Some members of the Alki committee that conducted candidate interviews say Burgess' vocal involvement in the ongoing fight to keep a QFC from displacing Upper Queen Anne's Metropolitan Market didn't help his cause. (Burgess, a co-founder of Queen Anne Neighbors for Responsible Growth, made the neighborhood's case against the grocery store's plan in a meeting before the Seattle Chamber in the spring of 2006.)
Though she says this wasn't her primary beef with Burgess, Fremont landowner and Alki board member Suzie Burke says the QFC fight was clearly an issue for others on the committee. Burke, who was in the room last year when Burgess made his presentation, says some of the committee members felt that "he was confrontational; that as a City Council person, he'd have to be above that."
Burke says her concern is that Burgess had an opinion about land use when it came to the grocery store's plans for his neighborhood, but demurred when asked about issues of land use as part of the Alki Foundation's interview process. "He's a good business guy himself, but he didn't seem to touch on issues like land use and transportation, other than just the very surface level of it," she says.
Burgess, who says he'd been told the QFC fight didn't play well with the Chamber of Commerce, sees it another way: "While I certainly understand business, I wasn't about to give up my neighborhood activism."
Burke, who's donated to Della's campaign, says the bottom line is that the incumbent interviewed "wonderfully well."
"Probably some of the downtown bunch disagrees with him on some things, but everyone at the table was impressed with [Della's] openness," she says.
The other thing that worked against Burgess was his lack of support in minority and ethnic communities, says George Griffin, an Alki board member and CEO of the public affairs firm G3 & Associates. "That was an issue I had from the beginning," says Griffin. "I met with Tim Burgess a number of times. This city may not be as diverse as many with the amount of people of color, but there's a need in my view for a well-rounded candidate, one that can connect with these communities. My hope is that he hears that and does a better job connecting with businesses of color."
Burgess says his involvement with minority communities goes back to the days when he was a police officer in Seattle's East Precinct. Though he says it's a "legitimate observation" that he doesn't have as much support in minority communities as Della has, Burgess says, "I'm proud of the support I do have, and I acknowledge it's an area I've been working on."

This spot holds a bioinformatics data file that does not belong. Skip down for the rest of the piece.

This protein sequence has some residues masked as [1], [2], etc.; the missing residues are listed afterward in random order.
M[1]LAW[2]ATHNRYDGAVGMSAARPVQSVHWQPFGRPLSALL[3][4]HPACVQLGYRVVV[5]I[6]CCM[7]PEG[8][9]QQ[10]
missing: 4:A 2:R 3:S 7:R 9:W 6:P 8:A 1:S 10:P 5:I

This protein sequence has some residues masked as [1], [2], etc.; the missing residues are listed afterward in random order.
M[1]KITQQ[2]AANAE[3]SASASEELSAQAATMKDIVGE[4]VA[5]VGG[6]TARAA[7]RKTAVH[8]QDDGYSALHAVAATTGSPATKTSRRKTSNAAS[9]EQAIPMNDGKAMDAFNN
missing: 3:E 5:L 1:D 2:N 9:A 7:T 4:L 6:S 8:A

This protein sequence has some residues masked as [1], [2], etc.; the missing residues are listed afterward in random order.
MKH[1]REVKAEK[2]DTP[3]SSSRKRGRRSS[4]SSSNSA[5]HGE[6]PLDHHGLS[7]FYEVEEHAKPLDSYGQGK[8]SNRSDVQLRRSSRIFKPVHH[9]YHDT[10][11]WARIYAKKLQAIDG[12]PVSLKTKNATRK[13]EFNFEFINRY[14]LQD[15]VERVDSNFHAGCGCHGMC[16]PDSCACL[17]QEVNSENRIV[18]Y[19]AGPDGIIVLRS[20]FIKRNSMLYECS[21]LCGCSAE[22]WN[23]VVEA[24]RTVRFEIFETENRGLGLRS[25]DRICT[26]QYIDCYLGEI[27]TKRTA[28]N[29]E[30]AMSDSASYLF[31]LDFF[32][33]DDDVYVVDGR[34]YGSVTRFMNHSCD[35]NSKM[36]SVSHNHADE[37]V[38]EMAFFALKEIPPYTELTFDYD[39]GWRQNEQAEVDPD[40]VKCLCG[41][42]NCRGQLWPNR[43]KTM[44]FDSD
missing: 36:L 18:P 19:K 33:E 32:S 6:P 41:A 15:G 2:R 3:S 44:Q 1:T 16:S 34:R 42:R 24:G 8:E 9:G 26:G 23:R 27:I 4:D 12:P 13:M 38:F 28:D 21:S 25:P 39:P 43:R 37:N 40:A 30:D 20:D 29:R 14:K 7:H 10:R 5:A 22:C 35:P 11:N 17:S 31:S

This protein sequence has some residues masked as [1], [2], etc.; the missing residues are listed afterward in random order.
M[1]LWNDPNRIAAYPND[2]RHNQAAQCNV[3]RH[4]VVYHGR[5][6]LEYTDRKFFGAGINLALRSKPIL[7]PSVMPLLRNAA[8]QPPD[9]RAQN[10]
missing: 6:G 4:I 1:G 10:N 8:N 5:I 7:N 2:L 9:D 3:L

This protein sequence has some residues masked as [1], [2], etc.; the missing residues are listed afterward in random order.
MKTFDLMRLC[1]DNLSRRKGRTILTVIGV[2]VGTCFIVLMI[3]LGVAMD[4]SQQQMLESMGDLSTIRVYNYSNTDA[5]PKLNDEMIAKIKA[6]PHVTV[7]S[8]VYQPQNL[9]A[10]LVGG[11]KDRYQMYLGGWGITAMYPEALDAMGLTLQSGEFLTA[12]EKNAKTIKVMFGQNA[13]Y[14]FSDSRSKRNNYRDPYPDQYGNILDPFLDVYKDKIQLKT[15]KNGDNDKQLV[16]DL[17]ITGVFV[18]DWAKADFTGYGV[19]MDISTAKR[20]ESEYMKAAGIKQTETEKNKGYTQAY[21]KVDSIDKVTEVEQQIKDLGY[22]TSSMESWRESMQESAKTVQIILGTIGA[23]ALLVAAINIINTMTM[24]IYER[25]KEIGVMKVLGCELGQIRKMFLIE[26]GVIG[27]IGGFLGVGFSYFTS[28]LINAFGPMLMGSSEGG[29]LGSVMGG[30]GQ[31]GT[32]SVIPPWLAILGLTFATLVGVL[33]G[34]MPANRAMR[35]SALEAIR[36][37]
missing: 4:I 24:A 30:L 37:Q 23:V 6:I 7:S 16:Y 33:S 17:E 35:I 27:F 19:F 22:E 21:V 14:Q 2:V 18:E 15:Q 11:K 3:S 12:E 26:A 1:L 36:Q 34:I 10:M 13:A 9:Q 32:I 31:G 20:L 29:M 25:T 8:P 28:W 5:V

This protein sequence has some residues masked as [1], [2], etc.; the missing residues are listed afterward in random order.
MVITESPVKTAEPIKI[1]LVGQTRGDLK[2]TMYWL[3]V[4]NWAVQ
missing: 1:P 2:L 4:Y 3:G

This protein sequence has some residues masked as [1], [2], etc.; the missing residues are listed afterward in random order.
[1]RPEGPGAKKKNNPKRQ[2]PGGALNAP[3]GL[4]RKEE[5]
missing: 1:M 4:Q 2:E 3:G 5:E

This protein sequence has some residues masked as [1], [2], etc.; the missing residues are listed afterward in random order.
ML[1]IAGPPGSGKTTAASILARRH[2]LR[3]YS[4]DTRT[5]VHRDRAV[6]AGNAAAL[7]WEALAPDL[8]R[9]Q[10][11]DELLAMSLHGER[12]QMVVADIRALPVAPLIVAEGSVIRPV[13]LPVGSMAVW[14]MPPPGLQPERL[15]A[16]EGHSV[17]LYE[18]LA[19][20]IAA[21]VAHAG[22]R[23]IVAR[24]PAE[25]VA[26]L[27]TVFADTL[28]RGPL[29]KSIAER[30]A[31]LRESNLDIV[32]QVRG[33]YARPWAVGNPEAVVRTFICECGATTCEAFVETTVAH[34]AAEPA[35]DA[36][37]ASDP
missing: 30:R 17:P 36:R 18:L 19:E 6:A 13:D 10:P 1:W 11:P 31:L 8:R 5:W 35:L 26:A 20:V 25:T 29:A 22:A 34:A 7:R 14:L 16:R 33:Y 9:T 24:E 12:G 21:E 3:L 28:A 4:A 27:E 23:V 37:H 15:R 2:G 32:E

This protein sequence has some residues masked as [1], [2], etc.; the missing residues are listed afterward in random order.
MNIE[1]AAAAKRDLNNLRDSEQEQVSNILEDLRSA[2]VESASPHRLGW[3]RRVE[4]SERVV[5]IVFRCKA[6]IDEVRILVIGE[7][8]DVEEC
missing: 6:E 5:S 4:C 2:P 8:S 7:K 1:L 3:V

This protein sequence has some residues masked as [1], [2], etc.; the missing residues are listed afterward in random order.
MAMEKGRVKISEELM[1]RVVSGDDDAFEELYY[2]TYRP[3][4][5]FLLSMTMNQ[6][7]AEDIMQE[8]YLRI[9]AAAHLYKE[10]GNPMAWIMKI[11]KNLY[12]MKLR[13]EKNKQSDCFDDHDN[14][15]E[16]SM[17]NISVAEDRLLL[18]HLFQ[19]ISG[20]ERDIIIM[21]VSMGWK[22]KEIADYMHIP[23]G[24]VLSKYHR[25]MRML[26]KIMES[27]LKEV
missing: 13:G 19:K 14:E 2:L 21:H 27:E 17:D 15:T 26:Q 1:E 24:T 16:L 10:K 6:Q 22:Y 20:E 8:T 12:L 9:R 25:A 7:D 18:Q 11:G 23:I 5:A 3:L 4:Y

Of course, there's also the question of how much clout the Alki Foundation recommendations actually have at the ballot box. The group has been making picks for seven years with limited success in choosing winners. For example, its picks for nomination to the vacant council seat in 2005—Robert Rosencrantz, Joann Francis, Darryl Smith, and Ross Baker—didn't include any of the six finalists. However, the foundation's recommendations, because they're some of the first to come out, can set the stage upon which battle lines are drawn.
Rosencrantz, who also ran for Richard McIver's seat in 2005, says the business community often agrees broadly on the issues, "but on the specifics, often their interests are disparate."
Plus, Rosencrantz says, no single endorsement makes or breaks a campaign. "Voters are clearly looking for candidates who have a broad spectrum of support," he says.
Political consultant and Alki board member Cathy Allen agrees, adding that there are at least 10 different interest groups—environmental groups, women's groups, and ethnic organizations, to name a few—in Seattle that poll better than business.
"In this town, particularly in a time of economic prosperity," Allen says, "business is not the group that gets you more votes, though it might get you more dollars."